After an observer, Alfred Halstead, noticed the volleying nature of the game at its first exhibition match in 1896, played at the Springfield YMCA, the game quickly became known as volleyball (it was originally spelled as two words: "volley ball"). Volleyball rules were slightly modified by the Springfield YMCA and the game spread around the country to other YMCA locations.

Refinements and later developments
The first official ball used in volleyball is disputed; some sources say that Spalding created the first official ball in 1896, while others claim it was created in 1900.[5][6][7] The rules have evolved over time; by 1916, the skill and power of the set and spike had been introduced, and four years later a "three hits" rule and back row hitting guidelines were established. In 1917, the game was changed from 21 to 15 points. In 1919, about 16,000 volleyballs were distributed by the American Expeditionary Forces to their troops and allies, which sparked the growth of volleyball in new countries.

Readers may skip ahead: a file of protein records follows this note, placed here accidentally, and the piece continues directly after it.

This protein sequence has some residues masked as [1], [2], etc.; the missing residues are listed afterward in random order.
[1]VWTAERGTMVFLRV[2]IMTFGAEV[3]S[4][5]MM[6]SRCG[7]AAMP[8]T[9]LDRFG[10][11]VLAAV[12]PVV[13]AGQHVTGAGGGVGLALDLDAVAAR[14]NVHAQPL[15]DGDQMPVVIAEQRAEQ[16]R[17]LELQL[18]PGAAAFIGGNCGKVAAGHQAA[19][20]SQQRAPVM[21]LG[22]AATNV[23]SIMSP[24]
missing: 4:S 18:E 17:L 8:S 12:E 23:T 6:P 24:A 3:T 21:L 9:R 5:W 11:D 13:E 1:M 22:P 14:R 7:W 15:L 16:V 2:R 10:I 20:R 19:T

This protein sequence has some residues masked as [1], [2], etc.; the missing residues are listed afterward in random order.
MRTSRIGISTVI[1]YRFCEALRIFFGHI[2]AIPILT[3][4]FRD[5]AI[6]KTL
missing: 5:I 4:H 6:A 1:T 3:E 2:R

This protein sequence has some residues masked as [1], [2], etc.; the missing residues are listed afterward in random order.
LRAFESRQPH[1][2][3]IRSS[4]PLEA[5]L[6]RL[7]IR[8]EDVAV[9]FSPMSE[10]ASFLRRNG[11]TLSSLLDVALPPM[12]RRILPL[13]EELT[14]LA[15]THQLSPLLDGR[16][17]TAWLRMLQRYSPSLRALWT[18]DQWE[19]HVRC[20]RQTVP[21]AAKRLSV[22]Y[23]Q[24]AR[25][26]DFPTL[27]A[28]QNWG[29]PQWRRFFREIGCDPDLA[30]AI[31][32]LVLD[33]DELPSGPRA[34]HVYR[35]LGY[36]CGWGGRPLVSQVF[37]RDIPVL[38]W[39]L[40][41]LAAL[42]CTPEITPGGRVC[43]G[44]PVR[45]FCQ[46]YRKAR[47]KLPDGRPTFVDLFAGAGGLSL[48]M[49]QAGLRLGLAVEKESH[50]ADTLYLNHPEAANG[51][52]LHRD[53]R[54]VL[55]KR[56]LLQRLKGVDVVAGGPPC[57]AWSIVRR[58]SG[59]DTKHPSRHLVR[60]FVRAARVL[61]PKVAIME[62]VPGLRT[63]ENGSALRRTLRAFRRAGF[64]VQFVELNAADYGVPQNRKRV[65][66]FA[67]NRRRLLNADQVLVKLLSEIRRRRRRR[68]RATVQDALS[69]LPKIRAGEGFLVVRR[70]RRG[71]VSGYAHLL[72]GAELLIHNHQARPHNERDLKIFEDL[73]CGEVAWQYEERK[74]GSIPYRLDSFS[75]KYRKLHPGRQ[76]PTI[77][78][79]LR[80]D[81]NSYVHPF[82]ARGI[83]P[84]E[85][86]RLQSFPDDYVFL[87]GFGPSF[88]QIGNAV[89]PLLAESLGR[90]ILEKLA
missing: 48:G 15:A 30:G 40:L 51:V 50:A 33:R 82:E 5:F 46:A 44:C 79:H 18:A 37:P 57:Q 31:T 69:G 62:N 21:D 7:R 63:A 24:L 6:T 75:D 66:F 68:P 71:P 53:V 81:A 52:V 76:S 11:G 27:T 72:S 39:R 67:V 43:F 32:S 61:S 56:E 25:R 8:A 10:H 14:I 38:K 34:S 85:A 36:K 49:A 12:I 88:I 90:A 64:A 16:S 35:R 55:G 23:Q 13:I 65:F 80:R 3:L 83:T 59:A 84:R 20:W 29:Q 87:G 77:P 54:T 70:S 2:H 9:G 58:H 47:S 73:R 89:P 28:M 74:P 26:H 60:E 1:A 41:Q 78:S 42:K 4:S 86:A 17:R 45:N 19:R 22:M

The first country outside the United States to adopt volleyball was Canada in 1900.[5] An international federation, the Fédération Internationale de Volleyball (FIVB), was founded in 1947, and the first World Championships were held in 1949 for men and 1952 for women.[8] The sport is now popular in Brazil, in Europe (where especially Italy, the Netherlands and countries from Eastern Europe have been major forces since the late 1980s), in Russia, and in other countries including China and the rest of Asia, as well in as the United States. [8][4][3]
Beach volleyball, a variation of the game played on sand and with only two players per team, became a FIVB-endorsed variation in 1987 and was added to the Olympic program at the 1996 Summer Olympics.

Volleyball in the Olympics
The history of Olympic volleyball can be traced back to the 1924 Summer Olympics in Paris, where volleyball was played as part of an American sports demonstration event.[9] After the foundation of FIVB and some continental confederations, it began to be considered for official inclusion. In 1957, a special tournament was held at the 53rd IOC session in Sofia, Bulgaria to support such request. The competition was a success, and the sport was officially included in the program for the 1964 Summer Olympics.[5]